Plankton ecosystems contain a phenomenal reservoir of life: more than 10 billion organisms inhabit every litre of oceanic water, including viruses, prokaryotes, unicellular eukaryotes (protists), and metazoans.
The extreme turnover rates and complex biotic interactions that characterise plankton as compared to terrestrial or benthic marine communities, make plankton ecosystems a natural cyclotron for life, accelerating the pace of evolution/selection of fundamental metabolisms and phenotypes, and thus of organisms that transform matter and energy on a planetary scale. Moreover, the efficient symbiosis between plankton and scleractinian corals is a pivotal interaction for the growth and maintenance of coral reefs, known to harbour the highest benthic biodiversity in the oceans.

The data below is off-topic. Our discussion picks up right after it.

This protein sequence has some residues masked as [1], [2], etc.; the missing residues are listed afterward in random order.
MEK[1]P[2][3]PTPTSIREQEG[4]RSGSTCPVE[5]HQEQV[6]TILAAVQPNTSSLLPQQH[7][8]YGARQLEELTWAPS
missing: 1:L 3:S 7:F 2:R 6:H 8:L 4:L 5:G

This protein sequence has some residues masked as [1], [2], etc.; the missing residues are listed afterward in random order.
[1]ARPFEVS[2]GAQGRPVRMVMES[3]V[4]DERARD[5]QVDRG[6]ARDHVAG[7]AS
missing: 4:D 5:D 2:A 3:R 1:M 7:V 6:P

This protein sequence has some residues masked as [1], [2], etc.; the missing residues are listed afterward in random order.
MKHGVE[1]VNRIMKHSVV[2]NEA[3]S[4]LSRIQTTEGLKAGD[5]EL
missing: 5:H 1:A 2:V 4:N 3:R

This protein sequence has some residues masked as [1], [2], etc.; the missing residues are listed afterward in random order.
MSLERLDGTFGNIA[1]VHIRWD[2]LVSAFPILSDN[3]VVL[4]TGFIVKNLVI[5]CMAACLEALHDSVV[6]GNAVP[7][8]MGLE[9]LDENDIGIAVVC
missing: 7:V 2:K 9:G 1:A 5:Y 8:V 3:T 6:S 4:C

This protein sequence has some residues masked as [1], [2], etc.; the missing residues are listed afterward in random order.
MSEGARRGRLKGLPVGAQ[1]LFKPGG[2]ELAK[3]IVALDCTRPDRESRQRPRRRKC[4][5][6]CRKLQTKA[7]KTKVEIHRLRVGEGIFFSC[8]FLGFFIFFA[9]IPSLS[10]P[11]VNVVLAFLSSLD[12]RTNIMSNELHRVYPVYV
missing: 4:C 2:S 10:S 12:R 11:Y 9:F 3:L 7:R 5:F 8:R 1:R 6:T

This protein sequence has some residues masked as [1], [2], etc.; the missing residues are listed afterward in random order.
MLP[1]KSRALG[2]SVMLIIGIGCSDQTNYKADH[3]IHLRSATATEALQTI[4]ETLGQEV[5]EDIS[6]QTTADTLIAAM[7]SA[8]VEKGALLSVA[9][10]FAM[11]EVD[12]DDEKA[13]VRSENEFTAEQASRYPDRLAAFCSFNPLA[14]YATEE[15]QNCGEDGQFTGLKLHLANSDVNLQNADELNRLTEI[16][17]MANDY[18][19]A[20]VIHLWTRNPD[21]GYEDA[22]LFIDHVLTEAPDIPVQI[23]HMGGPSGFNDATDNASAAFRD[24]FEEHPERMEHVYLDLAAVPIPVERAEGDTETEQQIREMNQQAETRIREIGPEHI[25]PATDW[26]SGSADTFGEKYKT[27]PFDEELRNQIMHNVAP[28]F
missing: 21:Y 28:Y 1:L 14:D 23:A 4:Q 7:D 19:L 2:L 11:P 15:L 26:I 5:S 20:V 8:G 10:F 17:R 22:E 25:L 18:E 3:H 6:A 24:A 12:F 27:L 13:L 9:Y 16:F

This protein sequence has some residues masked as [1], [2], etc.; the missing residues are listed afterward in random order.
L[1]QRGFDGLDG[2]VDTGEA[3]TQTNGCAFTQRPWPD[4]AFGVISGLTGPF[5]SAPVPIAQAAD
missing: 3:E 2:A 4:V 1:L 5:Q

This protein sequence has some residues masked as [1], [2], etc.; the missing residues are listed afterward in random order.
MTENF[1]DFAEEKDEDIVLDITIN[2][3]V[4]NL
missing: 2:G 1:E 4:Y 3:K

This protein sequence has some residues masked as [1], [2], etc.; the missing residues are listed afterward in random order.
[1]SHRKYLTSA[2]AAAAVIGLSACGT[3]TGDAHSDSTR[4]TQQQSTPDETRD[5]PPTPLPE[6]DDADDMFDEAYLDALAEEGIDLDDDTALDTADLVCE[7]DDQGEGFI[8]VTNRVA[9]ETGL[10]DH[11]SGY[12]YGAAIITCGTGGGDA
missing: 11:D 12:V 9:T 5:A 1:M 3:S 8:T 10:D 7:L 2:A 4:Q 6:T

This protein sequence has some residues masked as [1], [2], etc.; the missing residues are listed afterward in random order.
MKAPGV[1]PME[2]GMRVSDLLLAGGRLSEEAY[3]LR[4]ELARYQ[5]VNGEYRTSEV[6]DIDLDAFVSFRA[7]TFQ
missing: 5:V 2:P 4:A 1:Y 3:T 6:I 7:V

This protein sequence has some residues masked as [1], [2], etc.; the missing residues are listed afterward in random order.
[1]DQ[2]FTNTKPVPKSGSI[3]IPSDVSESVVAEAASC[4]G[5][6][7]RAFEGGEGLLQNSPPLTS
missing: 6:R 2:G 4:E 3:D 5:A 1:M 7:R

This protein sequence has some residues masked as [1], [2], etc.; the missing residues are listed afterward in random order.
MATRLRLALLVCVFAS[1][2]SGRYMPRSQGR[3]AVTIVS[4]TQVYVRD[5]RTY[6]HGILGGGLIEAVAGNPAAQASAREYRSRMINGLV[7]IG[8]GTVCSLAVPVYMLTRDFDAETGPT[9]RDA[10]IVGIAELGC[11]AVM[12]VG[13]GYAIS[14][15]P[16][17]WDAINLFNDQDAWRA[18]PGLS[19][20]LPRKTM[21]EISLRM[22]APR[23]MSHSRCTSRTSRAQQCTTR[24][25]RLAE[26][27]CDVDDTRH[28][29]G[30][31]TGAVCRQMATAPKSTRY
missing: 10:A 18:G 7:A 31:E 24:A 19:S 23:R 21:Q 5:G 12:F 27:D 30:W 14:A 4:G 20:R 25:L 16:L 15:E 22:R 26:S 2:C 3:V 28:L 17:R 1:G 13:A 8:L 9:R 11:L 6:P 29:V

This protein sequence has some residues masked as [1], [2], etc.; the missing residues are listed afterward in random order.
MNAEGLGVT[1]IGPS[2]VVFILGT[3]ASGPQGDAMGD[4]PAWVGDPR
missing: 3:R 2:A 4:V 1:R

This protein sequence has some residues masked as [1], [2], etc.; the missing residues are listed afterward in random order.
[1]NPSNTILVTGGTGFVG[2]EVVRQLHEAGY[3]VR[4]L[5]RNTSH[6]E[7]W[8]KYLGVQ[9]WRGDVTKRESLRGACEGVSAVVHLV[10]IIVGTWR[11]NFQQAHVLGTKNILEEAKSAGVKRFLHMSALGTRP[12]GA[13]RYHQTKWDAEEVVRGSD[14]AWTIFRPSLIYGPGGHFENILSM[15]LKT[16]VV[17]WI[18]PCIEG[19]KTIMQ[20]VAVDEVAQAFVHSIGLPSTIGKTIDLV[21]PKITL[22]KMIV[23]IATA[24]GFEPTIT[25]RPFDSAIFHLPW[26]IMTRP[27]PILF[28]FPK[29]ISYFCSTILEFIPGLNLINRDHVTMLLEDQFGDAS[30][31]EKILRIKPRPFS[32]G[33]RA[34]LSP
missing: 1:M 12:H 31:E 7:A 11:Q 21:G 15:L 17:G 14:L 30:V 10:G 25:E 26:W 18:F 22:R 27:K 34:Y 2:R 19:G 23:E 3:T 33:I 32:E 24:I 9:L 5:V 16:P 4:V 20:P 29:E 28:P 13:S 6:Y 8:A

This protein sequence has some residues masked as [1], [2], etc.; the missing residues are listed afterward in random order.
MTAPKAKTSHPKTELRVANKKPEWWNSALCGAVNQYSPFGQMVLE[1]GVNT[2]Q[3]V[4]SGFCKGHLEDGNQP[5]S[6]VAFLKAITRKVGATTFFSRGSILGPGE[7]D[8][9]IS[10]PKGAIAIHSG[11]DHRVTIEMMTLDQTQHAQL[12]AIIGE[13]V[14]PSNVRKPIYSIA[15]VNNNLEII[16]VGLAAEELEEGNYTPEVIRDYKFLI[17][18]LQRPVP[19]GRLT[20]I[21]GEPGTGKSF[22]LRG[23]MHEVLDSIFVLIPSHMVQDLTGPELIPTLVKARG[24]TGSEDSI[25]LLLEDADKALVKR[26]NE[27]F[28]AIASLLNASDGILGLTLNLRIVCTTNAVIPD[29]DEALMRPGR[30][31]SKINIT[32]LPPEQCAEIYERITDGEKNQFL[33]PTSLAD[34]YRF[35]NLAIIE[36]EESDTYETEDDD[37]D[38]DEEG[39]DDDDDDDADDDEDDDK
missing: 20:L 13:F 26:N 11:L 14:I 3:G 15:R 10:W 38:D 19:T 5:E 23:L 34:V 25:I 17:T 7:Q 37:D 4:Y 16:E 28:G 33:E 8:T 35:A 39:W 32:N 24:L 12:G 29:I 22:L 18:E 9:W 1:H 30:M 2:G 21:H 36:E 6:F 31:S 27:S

We currently know very little about plankton ecosystems, their evolution, and the critical roles they play in Earth's chemical, ecological and climatic states. Yet hey represent an enormous but largely untapped source of unique organisms and bioactive compounds relevant for bio-industries involved in pharmaceutics, nutrition, cosmetics, bioenergy and nanotechnology. The dramatic lack of knowledge on plankton biota has hindered the development of this kind of applications as well as our understanding of this major earth ecosystem.